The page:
A Century of Great Suspense Stories

Author:Various

Publisher:Penguin

ISBN:110156394X

Total Pages:608

Viewed:700

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Books Description:

Bestselling master of suspense Jeffery Deaver’s enviable task was to select from the thousands of stories written over the past one hundred years those which best represented the classic form, as well as the celebrated authors whose ironic twists and stunning payoffs left a lasting and vivid impression. Delivering everything from the one-two punch of the detective story to the ingeniously precise trappings of the police procedural, from the disquieting corners of the criminal mind to sheer dread-inducing horror, A Century of Great Suspense Stories is a rich anthology of this popular literary genre, a stunning tribute to the art of storytelling, and to the men and women who have done it best.

A School for Brides

Author:Patrice Kindl

Publisher:Penguin

ISBN:1101609826

Total Pages:272

Viewed:1348

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The Winthrop Hopkins Female Academy of Lesser Hoo, Yorkshire, has one goal: to train its students in the feminine arts with an eye toward getting them married off. This year, there are five girls of marriageable age. There’s only one problem: the school is in the middle of nowhere, and there are no men. Set in the same English town as Keeping the Castle, and featuring a few of the same characters, here’s the kind of witty tribute to the classic Regency novel that could only come from the pen of Patrice Kindl!

Private Investigations

Author:Victoria Zackheim

Publisher:Seal Press

ISBN:1580059228

Total Pages:320

Viewed:1487

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Books Description:

In this thrilling anthology, bestselling mystery writers abandon the cloak of fiction to investigate the suspenseful secrets in their own lives. For many of us, a good, heart-pounding mystery is the perfect escape from real-world confusion and chaos. But what about the writers who create those stories of suspense and intrigue? How do our favorite novelists cope with our perplexing world, and what mysteries keep them up at night? In Private Investigations, twenty fan-favorite mystery writers share first-person tales of mysteries they've encountered at home and in the world. Caroline Leavitt regales us with a medical mystery, recounting a time when she lost her voice and doctors couldn't find a cure, Martin Limón travels back to his military stint in Korea to grapple with the crimes of war, Anne Perry ponders the magical powers of stories conjured from writers' imaginations, and more. Exploring all the tropes of the genre -- from haunted houses and elusive perpetrators to regrouping after missed signals have derailed them -- these writers' true tales show just how much art imitates life, and how, ultimately, we are all private investigators in our own real-world dramas.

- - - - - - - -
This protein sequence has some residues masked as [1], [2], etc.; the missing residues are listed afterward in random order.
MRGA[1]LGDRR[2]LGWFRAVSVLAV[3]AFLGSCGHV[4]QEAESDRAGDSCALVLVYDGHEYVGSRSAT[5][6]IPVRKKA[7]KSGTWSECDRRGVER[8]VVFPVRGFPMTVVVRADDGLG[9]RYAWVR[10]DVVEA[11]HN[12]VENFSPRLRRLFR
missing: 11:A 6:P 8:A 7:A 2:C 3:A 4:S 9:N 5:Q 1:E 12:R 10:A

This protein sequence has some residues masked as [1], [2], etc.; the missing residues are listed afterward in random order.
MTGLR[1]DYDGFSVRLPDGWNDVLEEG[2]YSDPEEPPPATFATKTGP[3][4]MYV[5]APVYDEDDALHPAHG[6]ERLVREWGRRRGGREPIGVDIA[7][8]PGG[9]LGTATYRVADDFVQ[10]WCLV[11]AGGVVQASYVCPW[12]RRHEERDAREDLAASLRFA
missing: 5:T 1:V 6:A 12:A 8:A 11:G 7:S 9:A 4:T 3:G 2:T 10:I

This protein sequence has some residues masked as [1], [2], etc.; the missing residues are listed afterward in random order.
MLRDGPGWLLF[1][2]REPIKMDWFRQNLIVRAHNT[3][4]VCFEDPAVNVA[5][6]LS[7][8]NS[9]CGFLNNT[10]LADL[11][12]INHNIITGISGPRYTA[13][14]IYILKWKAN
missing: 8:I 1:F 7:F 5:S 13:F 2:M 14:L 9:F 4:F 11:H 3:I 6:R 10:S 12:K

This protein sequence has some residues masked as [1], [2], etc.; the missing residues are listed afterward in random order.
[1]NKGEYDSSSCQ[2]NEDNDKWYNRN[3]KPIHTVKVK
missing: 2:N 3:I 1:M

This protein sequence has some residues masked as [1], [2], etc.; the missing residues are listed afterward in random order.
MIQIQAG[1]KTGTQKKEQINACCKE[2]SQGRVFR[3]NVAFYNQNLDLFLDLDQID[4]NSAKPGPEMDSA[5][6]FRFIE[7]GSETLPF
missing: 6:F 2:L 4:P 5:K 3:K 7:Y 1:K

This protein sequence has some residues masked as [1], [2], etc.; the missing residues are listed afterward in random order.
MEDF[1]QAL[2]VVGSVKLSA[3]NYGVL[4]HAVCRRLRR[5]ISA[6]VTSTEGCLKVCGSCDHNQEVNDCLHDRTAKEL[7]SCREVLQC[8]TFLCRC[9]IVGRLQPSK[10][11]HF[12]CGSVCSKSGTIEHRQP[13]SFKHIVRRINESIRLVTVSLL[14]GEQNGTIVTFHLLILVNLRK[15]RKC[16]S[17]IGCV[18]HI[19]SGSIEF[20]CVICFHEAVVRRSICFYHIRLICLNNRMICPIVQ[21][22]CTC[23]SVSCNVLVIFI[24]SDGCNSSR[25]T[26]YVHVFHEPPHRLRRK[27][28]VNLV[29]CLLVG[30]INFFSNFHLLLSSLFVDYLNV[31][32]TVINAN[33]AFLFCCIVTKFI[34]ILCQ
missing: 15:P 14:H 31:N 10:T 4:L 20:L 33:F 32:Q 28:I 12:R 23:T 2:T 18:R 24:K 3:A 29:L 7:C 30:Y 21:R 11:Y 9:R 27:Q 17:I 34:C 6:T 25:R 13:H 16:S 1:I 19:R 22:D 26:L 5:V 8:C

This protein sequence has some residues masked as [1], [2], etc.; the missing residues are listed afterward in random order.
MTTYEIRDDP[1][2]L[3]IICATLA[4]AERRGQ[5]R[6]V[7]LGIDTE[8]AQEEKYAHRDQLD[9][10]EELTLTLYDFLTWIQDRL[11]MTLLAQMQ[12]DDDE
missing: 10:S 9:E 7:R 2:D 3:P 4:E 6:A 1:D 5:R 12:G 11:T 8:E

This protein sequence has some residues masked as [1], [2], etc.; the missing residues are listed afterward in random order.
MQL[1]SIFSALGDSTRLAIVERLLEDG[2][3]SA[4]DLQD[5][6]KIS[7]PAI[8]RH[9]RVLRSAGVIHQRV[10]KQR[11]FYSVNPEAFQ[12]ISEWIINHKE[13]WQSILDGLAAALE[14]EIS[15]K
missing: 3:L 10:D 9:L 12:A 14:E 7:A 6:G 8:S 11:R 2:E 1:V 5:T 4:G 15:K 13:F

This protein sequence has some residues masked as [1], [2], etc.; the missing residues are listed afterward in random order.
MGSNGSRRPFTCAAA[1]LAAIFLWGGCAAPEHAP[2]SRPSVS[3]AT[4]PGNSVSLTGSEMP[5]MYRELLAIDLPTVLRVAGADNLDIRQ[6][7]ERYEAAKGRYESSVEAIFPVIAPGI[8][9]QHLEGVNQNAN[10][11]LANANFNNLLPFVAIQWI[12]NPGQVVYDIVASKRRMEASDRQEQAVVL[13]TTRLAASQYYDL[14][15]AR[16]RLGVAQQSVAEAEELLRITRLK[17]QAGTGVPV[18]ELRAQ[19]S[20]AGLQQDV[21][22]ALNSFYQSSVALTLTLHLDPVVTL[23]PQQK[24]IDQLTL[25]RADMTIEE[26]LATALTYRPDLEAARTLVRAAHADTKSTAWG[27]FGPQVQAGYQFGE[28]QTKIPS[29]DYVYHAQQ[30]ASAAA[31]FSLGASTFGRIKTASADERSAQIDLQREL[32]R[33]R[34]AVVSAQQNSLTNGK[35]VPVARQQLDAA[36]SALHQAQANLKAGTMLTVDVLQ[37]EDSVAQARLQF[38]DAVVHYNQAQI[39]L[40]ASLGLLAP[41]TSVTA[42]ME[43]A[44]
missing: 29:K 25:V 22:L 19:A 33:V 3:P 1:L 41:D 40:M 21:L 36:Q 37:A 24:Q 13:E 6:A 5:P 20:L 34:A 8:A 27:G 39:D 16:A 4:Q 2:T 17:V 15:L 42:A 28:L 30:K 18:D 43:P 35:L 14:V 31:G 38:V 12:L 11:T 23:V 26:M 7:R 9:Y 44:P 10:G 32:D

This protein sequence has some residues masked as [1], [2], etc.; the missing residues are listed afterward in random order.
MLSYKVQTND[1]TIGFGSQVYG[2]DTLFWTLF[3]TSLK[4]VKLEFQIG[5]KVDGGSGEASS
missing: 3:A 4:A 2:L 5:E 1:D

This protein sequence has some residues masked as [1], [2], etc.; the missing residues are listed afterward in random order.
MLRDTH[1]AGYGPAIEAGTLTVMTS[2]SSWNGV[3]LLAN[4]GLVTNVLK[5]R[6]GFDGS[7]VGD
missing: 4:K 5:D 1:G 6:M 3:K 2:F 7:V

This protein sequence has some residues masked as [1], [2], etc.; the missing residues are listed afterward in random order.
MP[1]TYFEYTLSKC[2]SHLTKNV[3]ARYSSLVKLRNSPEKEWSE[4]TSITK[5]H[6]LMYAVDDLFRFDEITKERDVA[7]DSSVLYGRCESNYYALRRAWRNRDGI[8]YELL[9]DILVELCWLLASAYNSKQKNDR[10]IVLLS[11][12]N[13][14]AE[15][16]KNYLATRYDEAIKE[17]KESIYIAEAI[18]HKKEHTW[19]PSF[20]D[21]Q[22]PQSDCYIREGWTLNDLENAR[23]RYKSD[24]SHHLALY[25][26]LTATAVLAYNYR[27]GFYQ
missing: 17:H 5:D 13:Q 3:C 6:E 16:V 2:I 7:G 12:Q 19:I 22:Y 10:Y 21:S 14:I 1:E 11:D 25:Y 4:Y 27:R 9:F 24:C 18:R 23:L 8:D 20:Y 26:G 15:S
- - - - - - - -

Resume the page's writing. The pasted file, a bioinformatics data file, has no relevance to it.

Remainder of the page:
Human Hair and the Sikhs: Preserving the Homo Sapeien Heritage

Author:Shabeg Singh Dhunda

Publisher:Partridge Publishing

ISBN:1482849372

Total Pages:102

Viewed:1618

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Man is the climax of evolution. It took approximately two million years for man to be what he is today and it is only in the last two thousand years that man has started mutilating his hair. The neglect of this precious natural asset at the altar of vanity poses a grave threat of the survival of mankind. The symptoms are emerging inestimably and the fate of the human race in another two thousand years into the future will not be hard to imagine. This suicidal path has to be reversed. The Sikhs are the only known community of the human race caring for this perspective of the human civilisational evolution.

Mistress of Justice

Author:Jeffery Deaver

Publisher:Bantam

ISBN:0307793591

Total Pages:368

Viewed:739

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From the bestselling author of the Bone Collector novels, soon to be an NBC series • “Loaded with character and action and a very devious plot, Mistress of Justice is a top-notch legal thriller.”—Mystery Lovers News Taylor Lockwood spends her days working as a paralegal in one of New York’s preeminent Wall Street law firms and her nights playing jazz piano anyplace she can. But the rhythm of her life is disrupted when attorney Mitchell Reece requests her help in locating a stolen document that could cost him not only the multimillion-dollar case he’s defending but his career as well. Eager to get closer to this handsome, brilliant, and very private man, Taylor signs on . . . only to find that as she delves deeper and deeper into what goes on behind closed doors at Hubbard, White & Willis, she uncovers more than she wants to kno—including a plentitude of secrets damaging enough to smash careers and dangerous enough to push someone to commit murder. Yet who is capable of going to that extreme? With her life on the line, Taylor is about to learn the lethal answer. . . . “The characters are well drawn, the plot is fast paced, and the writing avoids totally the usual trappings of blockbusterdom. . . . An intelligently written thriller.”—Booklist

The Flight Of The Maidens

Author:Jane Gardam

Publisher:Abacus

ISBN:1405525509

Total Pages:288

Viewed:1367

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Books Description:

This delightful novel describes the post-war summer of 1946 - and follows the growing-up of three young women in the months between leaving school and taking up their scholarships at university. Una Vane, whose widowed mother runs a hairdressing salon in her front room ('Maison Vane Glory - Where Permanent Waves are Permanent'), goes bicycling with Ray, the boy who delivers the fish and milk. Hetty Fallowes struggles to become independent of her possessive, loving, tactless mother. And Lieselotte Klein, who had arrived in 1939 on a train from Hamburg, uncovers tragedy in the past and magic in the present. Rooted in the north of England, THE FLIGHT OF THE MAIDENS is peopled with extraordinary characters, who are evoked with all the humour, compassion and eye for detail that mark Jane Gardam as one of Britain's most gifted and original novelists.